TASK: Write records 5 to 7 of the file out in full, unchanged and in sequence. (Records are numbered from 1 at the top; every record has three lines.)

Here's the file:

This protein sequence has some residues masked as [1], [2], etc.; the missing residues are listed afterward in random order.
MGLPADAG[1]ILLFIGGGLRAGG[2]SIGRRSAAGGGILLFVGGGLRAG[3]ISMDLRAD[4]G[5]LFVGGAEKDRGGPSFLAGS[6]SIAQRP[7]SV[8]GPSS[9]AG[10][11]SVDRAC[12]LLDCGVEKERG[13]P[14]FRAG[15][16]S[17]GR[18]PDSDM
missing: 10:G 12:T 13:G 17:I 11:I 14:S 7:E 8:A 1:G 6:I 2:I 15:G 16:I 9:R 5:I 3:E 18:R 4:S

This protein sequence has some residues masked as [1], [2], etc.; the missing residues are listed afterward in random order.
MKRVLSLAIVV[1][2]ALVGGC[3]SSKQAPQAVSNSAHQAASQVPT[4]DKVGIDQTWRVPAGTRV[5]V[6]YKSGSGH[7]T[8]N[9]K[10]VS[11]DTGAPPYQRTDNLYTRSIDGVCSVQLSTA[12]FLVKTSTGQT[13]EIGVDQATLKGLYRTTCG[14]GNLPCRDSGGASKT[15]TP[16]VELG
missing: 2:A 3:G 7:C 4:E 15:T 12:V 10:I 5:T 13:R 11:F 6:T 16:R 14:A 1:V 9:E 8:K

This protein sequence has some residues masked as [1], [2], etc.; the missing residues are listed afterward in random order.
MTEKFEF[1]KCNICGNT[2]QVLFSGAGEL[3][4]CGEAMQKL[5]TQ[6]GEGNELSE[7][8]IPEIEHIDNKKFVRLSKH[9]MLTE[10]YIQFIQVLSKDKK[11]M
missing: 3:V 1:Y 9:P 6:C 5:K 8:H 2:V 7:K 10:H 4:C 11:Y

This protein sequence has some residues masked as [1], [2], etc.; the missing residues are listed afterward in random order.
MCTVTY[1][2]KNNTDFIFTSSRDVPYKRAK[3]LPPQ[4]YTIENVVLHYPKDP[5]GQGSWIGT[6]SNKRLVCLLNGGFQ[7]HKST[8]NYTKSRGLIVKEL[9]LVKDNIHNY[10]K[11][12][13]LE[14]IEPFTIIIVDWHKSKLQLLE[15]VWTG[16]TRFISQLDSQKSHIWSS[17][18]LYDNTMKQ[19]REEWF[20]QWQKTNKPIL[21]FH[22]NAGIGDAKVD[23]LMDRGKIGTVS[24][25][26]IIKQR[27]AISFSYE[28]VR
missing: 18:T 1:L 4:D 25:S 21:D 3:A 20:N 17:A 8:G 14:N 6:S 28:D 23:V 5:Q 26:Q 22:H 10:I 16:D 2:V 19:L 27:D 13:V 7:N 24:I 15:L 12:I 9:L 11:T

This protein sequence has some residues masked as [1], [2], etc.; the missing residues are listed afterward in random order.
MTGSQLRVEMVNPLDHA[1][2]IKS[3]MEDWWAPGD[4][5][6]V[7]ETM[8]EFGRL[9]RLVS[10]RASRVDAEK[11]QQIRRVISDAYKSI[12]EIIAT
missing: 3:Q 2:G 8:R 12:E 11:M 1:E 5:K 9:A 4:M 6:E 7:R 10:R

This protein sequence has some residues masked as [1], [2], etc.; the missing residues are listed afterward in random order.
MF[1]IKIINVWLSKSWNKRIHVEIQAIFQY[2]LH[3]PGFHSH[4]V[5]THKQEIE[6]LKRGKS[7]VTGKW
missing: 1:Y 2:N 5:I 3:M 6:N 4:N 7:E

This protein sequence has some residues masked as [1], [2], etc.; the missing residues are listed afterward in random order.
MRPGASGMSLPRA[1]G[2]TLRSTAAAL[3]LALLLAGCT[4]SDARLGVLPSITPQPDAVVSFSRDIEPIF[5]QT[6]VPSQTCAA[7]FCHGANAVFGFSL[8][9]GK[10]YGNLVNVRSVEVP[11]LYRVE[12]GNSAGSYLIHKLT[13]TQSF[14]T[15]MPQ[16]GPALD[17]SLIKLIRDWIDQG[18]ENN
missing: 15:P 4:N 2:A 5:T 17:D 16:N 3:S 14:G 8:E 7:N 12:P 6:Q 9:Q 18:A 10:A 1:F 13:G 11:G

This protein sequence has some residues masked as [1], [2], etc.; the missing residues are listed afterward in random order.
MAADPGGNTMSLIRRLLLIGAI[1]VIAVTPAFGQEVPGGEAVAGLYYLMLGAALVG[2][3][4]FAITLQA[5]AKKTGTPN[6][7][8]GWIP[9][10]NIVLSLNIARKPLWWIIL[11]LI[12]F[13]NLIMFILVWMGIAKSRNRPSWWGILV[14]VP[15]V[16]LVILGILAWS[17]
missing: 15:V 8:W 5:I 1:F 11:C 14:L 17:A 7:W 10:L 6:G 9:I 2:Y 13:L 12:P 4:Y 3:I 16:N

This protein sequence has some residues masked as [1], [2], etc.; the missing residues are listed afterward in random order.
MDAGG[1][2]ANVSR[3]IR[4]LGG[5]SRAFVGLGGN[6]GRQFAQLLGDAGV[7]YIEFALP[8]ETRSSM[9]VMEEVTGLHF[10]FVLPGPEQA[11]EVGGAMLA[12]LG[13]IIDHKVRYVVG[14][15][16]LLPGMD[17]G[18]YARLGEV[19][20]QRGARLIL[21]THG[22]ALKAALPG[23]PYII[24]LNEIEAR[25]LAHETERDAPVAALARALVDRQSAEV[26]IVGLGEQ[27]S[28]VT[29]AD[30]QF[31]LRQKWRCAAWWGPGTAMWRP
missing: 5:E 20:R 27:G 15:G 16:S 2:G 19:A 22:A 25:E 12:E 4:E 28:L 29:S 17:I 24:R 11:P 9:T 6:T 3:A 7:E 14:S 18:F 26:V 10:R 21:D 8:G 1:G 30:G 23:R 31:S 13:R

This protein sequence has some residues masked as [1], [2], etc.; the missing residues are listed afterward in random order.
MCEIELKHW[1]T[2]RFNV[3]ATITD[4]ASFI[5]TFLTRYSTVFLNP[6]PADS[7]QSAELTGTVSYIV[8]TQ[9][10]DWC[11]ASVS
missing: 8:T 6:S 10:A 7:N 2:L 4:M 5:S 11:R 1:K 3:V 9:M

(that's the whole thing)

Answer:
This protein sequence has some residues masked as [1], [2], etc.; the missing residues are listed afterward in random order.
MTGSQLRVEMVNPLDHA[1][2]IKS[3]MEDWWAPGD[4][5][6]V[7]ETM[8]EFGRL[9]RLVS[10]RASRVDAEK[11]QQIRRVISDAYKSI[12]EIIAT
missing: 3:Q 2:G 8:R 12:E 11:M 1:E 5:K 9:A 4:M 6:E 7:R 10:R

This protein sequence has some residues masked as [1], [2], etc.; the missing residues are listed afterward in random order.
MF[1]IKIINVWLSKSWNKRIHVEIQAIFQY[2]LH[3]PGFHSH[4]V[5]THKQEIE[6]LKRGKS[7]VTGKW
missing: 1:Y 2:N 5:I 3:M 6:N 4:N 7:E

This protein sequence has some residues masked as [1], [2], etc.; the missing residues are listed afterward in random order.
MRPGASGMSLPRA[1]G[2]TLRSTAAAL[3]LALLLAGCT[4]SDARLGVLPSITPQPDAVVSFSRDIEPIF[5]QT[6]VPSQTCAA[7]FCHGANAVFGFSL[8][9]GK[10]YGNLVNVRSVEVP[11]LYRVE[12]GNSAGSYLIHKLT[13]TQSF[14]T[15]MPQ[16]GPALD[17]SLIKLIRDWIDQG[18]ENN
missing: 15:P 4:N 2:A 5:T 17:D 16:N 3:S 14:G 8:E 7:N 12:P 6:Q 9:Q 18:A 10:A 1:F 13:G 11:G